Strokkur/ Geysir

At Geysir, we experienced the geothermal experience that the famous Geysir has given its name to science.

Today, Geysir does not “blow” unless induced by soap, whereas its neighbour Strokkur, provides the constant “geyser show” today. Interestingly, I noticed that Strokkur is a lot more “unreliable / unpredictable” than it used to be – possibly a result of recent earthquake events, that may have disturbed its “blow period”. However, we managed to gain a lot of excellent photos, capturing the geyser explosion event, and the water / steam column. What was clearly obvious to us that have visited this site many times in the past, is how many more tourist were there this time than before – a significant increase.


We then drove to Gullfoss, to see this truly amazing waterfall. Here, the weather was perfect, so we were able to take some great photos, including some with rainbow effects, resulting from the waterfall spray uplift.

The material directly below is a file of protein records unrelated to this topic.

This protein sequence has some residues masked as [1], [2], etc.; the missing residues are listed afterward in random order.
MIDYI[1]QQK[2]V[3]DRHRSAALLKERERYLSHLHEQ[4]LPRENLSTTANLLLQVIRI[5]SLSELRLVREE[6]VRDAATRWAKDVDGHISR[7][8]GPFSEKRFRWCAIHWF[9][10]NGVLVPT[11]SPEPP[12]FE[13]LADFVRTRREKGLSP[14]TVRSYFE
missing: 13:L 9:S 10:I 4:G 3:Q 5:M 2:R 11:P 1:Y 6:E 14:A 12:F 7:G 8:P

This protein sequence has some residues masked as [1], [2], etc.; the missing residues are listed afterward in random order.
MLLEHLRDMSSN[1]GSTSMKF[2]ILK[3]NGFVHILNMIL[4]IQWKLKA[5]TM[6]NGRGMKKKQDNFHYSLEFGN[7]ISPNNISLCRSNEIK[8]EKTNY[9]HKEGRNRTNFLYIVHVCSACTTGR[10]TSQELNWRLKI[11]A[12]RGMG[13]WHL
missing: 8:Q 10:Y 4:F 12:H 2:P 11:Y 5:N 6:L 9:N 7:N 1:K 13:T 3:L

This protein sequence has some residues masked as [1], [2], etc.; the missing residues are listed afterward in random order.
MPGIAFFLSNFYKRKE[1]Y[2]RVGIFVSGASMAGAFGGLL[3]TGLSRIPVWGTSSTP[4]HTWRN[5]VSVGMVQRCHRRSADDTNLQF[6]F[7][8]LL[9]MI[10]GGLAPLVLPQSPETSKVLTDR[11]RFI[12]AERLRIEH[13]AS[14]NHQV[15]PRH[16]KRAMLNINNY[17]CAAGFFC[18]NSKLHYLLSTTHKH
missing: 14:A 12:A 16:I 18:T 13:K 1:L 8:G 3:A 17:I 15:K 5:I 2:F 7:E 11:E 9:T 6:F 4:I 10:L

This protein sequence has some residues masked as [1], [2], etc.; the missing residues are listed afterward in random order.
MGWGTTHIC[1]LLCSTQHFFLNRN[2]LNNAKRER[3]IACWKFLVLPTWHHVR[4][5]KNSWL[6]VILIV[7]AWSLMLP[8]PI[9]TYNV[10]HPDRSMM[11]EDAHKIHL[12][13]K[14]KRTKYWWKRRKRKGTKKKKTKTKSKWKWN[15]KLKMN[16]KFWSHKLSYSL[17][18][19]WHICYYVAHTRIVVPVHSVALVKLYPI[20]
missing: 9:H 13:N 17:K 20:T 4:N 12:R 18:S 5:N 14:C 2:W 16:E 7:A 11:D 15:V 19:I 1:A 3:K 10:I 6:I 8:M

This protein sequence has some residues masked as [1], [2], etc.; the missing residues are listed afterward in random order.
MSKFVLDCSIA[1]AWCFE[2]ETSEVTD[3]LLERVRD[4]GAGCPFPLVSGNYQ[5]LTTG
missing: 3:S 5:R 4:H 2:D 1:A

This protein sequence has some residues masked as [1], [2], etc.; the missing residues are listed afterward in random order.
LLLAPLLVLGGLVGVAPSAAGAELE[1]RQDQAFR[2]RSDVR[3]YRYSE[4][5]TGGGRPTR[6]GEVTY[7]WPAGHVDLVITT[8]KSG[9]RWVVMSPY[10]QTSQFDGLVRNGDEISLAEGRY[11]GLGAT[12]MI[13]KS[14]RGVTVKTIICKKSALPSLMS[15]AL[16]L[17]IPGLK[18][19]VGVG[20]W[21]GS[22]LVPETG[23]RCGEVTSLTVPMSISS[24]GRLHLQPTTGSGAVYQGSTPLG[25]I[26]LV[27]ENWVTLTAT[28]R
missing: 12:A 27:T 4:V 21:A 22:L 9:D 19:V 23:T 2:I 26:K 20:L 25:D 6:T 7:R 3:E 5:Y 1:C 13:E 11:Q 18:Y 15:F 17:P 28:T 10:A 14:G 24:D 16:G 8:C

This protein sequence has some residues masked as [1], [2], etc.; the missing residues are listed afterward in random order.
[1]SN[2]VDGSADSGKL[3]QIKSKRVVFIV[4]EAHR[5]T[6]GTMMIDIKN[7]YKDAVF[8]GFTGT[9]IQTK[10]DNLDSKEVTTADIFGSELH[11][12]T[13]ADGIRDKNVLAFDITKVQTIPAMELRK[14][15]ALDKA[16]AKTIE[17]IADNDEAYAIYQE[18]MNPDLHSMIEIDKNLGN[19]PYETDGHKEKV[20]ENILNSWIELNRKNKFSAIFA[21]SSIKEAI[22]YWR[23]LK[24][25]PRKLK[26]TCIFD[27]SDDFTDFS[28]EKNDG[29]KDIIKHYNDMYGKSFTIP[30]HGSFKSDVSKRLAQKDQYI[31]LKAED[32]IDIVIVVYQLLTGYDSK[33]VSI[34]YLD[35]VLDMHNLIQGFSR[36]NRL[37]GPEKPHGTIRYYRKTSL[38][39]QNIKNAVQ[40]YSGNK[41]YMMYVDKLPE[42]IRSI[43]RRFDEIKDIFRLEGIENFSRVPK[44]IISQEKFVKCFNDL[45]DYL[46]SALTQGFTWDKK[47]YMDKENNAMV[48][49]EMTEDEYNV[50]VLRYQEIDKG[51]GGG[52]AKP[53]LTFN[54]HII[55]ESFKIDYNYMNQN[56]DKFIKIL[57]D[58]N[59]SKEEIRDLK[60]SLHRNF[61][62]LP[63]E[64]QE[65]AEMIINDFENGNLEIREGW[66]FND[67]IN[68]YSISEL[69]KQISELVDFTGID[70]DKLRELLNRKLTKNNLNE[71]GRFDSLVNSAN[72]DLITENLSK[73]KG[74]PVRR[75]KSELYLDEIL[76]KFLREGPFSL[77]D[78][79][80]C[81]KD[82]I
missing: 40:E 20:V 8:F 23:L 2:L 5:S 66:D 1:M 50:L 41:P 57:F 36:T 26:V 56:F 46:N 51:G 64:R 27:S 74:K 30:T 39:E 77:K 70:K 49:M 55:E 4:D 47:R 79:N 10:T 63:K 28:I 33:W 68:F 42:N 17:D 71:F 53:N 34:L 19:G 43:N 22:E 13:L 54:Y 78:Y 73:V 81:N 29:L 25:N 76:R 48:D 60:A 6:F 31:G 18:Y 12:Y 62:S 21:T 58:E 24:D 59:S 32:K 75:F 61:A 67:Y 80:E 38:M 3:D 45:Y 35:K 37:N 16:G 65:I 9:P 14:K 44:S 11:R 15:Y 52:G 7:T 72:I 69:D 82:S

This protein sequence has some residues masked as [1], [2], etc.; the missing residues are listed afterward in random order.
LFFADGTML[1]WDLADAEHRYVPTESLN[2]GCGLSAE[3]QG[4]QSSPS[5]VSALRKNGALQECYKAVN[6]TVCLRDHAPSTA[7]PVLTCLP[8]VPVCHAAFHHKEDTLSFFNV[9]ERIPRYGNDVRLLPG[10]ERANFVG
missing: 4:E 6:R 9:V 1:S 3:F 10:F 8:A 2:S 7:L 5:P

Gullfoss Spray

Later, we went tourist shopping at the Gullfoss Centre.

We then drove to Fluðir, just south of Gullfoss, where we established camp, before visiting the local natural open air hot pool called Gamla Laugur (old pool) / Secret Lagoon, which was really enjoyable experience.

Secret Lagoon

Due to technical problems, we have not been able to recharge our laptops, or find sufficiently decent internet connection options, to allow us to update the blog for the last few day (many apologies…).

However, we are back in action, and here is the latest blog news – hope you liked it.

Day 17: Hafnarfjörður – Inside Volcano – Blue Lagoon – Reykjavík – Hafnarfjörður

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Today was a severe test of our limitations & patience on the subject of “waiting”.